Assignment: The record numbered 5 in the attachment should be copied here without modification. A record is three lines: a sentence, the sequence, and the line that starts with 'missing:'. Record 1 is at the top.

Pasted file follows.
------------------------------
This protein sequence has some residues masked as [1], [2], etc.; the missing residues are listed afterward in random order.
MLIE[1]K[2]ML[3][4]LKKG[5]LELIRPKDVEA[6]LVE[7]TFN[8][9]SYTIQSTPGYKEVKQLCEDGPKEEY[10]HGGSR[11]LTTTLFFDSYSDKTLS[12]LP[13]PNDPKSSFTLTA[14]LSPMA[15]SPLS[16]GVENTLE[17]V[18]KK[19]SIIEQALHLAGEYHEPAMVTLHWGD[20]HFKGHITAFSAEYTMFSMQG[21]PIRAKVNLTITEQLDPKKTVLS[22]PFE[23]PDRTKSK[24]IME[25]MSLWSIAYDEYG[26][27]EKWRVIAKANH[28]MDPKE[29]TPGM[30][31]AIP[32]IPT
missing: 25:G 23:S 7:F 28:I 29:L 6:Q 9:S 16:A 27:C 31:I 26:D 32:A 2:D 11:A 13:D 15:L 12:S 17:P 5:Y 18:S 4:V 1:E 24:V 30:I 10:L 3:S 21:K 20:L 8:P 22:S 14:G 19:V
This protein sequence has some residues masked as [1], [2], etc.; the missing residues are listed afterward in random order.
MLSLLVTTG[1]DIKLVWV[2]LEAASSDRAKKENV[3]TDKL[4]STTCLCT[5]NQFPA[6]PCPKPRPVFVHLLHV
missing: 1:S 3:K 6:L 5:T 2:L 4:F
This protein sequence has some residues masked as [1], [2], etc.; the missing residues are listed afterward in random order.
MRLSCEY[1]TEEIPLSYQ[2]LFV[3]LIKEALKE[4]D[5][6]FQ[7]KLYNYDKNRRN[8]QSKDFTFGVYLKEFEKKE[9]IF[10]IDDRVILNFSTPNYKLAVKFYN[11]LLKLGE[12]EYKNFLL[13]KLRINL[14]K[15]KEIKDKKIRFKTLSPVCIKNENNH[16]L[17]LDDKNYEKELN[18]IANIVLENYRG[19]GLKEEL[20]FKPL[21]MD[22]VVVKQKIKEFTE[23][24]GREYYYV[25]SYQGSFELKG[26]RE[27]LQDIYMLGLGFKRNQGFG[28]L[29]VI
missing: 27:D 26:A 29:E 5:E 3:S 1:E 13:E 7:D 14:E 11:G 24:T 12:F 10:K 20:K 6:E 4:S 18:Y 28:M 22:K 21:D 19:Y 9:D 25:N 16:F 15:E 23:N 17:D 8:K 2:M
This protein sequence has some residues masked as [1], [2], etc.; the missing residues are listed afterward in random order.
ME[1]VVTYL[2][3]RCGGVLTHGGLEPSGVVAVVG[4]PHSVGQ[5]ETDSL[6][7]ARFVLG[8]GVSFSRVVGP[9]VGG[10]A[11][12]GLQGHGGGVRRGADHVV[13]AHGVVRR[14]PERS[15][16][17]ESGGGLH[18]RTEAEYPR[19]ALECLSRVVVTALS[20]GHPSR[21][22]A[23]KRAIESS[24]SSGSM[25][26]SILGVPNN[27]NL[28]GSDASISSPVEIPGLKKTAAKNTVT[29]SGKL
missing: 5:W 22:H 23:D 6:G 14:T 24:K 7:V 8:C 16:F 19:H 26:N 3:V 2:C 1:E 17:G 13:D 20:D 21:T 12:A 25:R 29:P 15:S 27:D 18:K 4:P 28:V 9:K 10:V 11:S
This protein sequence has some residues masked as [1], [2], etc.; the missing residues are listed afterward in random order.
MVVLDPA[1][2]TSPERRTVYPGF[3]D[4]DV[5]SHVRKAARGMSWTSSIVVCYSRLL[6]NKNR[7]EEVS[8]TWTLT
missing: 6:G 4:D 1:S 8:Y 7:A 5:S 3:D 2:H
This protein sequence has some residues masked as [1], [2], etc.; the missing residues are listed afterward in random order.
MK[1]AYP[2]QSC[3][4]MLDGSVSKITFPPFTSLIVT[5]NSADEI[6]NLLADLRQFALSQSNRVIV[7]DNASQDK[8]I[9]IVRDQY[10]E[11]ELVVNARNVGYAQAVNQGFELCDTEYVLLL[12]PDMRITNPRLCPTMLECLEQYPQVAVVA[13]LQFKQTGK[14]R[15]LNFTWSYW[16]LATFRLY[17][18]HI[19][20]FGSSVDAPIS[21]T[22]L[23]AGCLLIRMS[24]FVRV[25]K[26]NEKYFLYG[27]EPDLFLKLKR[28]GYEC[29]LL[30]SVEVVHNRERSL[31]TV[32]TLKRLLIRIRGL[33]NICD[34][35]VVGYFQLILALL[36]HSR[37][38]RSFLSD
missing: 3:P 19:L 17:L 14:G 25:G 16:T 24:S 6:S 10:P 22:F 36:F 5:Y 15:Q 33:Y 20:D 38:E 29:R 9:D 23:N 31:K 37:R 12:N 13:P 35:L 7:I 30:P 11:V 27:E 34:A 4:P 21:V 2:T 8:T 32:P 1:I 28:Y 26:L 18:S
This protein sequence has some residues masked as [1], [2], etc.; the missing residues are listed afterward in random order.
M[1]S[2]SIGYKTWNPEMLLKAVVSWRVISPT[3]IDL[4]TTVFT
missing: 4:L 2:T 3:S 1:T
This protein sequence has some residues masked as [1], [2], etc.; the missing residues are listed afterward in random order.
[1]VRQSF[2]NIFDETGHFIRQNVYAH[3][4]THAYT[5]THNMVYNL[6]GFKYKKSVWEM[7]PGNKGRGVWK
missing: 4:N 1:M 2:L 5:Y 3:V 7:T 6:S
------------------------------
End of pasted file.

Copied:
This protein sequence has some residues masked as [1], [2], etc.; the missing residues are listed afterward in random order.
MVVLDPA[1][2]TSPERRTVYPGF[3]D[4]DV[5]SHVRKAARGMSWTSSIVVCYSRLL[6]NKNR[7]EEVS[8]TWTLT
missing: 6:G 4:D 1:S 8:Y 7:A 5:S 3:D 2:H